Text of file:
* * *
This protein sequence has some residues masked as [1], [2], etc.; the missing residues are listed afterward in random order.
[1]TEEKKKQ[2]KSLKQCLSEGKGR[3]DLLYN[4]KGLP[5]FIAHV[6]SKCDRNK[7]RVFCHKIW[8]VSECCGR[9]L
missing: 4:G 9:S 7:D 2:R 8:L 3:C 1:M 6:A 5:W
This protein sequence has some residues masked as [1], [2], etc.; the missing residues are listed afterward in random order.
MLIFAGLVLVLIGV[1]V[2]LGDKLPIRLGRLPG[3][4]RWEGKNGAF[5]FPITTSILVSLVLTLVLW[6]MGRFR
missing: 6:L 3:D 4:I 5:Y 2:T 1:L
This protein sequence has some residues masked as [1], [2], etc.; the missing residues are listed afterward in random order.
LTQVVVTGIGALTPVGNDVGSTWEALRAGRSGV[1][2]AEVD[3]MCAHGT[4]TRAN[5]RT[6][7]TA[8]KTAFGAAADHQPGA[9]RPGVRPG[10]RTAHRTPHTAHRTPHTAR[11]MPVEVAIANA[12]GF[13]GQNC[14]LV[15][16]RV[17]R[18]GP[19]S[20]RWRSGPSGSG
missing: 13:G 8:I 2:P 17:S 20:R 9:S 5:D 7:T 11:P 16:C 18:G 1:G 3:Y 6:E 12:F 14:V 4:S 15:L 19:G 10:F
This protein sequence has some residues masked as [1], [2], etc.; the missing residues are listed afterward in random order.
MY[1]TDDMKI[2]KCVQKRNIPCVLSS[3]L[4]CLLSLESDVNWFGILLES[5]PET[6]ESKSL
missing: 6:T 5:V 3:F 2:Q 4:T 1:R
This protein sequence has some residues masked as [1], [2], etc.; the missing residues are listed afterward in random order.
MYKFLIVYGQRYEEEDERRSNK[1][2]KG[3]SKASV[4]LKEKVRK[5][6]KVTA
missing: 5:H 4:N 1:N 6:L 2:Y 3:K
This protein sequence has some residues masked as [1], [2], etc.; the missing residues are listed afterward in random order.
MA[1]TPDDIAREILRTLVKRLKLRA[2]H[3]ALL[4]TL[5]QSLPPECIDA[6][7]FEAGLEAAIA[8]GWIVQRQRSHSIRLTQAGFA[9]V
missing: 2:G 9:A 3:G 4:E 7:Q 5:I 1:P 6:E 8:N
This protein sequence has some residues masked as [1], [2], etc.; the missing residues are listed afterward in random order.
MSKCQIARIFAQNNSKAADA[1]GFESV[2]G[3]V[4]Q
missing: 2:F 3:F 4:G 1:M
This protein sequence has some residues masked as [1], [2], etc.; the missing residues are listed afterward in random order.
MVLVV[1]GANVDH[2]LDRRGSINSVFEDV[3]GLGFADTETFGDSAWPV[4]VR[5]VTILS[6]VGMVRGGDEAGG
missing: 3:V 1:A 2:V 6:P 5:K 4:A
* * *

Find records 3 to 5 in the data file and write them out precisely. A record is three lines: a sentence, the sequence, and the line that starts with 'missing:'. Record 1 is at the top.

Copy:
This protein sequence has some residues masked as [1], [2], etc.; the missing residues are listed afterward in random order.
LTQVVVTGIGALTPVGNDVGSTWEALRAGRSGV[1][2]AEVD[3]MCAHGT[4]TRAN[5]RT[6][7]TA[8]KTAFGAAADHQPGA[9]RPGVRPG[10]RTAHRTPHTAHRTPHTAR[11]MPVEVAIANA[12]GF[13]GQNC[14]LV[15][16]RV[17]R[18]GP[19]S[20]RWRSGPSGSG
missing: 13:G 8:I 2:P 17:S 20:R 9:S 5:D 7:T 11:P 16:C 18:G 1:G 3:Y 6:E 12:F 14:V 4:S 15:L 19:G 10:F
This protein sequence has some residues masked as [1], [2], etc.; the missing residues are listed afterward in random order.
MY[1]TDDMKI[2]KCVQKRNIPCVLSS[3]L[4]CLLSLESDVNWFGILLES[5]PET[6]ESKSL
missing: 6:T 5:V 3:F 2:Q 4:T 1:R
This protein sequence has some residues masked as [1], [2], etc.; the missing residues are listed afterward in random order.
MYKFLIVYGQRYEEEDERRSNK[1][2]KG[3]SKASV[4]LKEKVRK[5][6]KVTA
missing: 5:H 4:N 1:N 6:L 2:Y 3:K